Deformed sedimentary rocks assigned to the Franciscan assemblage in the King Range south of Cape Mendocino, northern California, are dominantly deep-water argillite and sandstone occurring as thick- to thin-bedded, locally channelized marine turbidites of arkosic to andesitic volcani-clastic composition. These rocks structurally overlie Late Cretaceous (Coniacian to Campanian) basaltic pillow flows, flow breccias, diabase sills, and arkosic sandstone turbidites that also are assignable to the Franciscan assemblage, and are well exposed along the coast at Point Delgada.
Radiolarians and planktic and benthic foraminifers indicate that the oldest rocks in the King Range may be early Tertiary and that the youngest rocks are middle Miocene or younger, the youngest rocks yet reported from the Franciscan assemblage.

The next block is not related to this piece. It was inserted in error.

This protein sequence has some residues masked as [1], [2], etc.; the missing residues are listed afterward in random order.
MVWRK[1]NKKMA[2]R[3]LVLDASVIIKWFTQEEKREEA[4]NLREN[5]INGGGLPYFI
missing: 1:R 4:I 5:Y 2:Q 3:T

Partly coeval Miocene (Relizian and Luisian) to Quaternary rocks, representing shallower sedimentary facies of the inner shelf to outer continental slope, occupy the Eel River basin and isolated fault-bounded slivers adjacent to the King Range on the north and east. Wide zones of penetrative shearing that may delineate a middle Miocene or younger suture separate the deep-water Franciscan rocks of the King Range from less severely deformed Neogene rocks of the Eel River basin.
The King Range appears to be a displaced terrane of oceanic basement overlain by Paleogene(?) and Neogene sedimentary and igneous rocks of continental and oceanic derivation. This terrane may have been displaced north or eastward and obductively accreted to California ≤15 m.y. ago, before or perhaps during northward passage of the Pacific-Farallon-North American plate junction.